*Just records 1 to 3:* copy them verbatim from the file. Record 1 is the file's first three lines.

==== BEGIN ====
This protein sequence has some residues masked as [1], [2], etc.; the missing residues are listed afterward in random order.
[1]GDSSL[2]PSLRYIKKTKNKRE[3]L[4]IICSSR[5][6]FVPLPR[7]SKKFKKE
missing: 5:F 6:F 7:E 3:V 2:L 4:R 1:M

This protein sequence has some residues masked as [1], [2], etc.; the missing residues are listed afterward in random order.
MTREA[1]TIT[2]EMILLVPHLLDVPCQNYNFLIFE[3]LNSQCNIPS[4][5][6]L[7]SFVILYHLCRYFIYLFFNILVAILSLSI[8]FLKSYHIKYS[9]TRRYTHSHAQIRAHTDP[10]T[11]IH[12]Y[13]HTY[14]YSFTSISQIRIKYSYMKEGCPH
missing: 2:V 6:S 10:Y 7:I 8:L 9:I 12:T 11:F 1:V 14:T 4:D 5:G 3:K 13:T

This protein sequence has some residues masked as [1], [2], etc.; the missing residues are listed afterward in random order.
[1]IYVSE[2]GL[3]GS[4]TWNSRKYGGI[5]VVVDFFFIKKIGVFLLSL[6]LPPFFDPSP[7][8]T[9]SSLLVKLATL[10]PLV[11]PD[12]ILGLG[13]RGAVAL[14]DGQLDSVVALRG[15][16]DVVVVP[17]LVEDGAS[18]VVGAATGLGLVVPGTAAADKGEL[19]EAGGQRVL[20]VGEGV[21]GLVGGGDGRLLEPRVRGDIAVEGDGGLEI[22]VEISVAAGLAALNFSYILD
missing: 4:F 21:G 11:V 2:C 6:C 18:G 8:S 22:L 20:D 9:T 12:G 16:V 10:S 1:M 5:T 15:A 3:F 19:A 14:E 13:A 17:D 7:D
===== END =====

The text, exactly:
This protein sequence has some residues masked as [1], [2], etc.; the missing residues are listed afterward in random order.
[1]GDSSL[2]PSLRYIKKTKNKRE[3]L[4]IICSSR[5][6]FVPLPR[7]SKKFKKE
missing: 5:F 6:F 7:E 3:V 2:L 4:R 1:M

This protein sequence has some residues masked as [1], [2], etc.; the missing residues are listed afterward in random order.
MTREA[1]TIT[2]EMILLVPHLLDVPCQNYNFLIFE[3]LNSQCNIPS[4][5][6]L[7]SFVILYHLCRYFIYLFFNILVAILSLSI[8]FLKSYHIKYS[9]TRRYTHSHAQIRAHTDP[10]T[11]IH[12]Y[13]HTY[14]YSFTSISQIRIKYSYMKEGCPH
missing: 2:V 6:S 10:Y 7:I 8:L 9:I 12:T 11:F 1:V 14:T 4:D 5:G 3:K 13:T

This protein sequence has some residues masked as [1], [2], etc.; the missing residues are listed afterward in random order.
[1]IYVSE[2]GL[3]GS[4]TWNSRKYGGI[5]VVVDFFFIKKIGVFLLSL[6]LPPFFDPSP[7][8]T[9]SSLLVKLATL[10]PLV[11]PD[12]ILGLG[13]RGAVAL[14]DGQLDSVVALRG[15][16]DVVVVP[17]LVEDGAS[18]VVGAATGLGLVVPGTAAADKGEL[19]EAGGQRVL[20]VGEGV[21]GLVGGGDGRLLEPRVRGDIAVEGDGGLEI[22]VEISVAAGLAALNFSYILD
missing: 4:F 21:G 11:V 2:C 6:C 18:G 8:S 22:L 20:D 9:T 12:G 16:V 10:S 1:M 5:T 15:A 3:F 19:A 14:E 13:A 17:D 7:D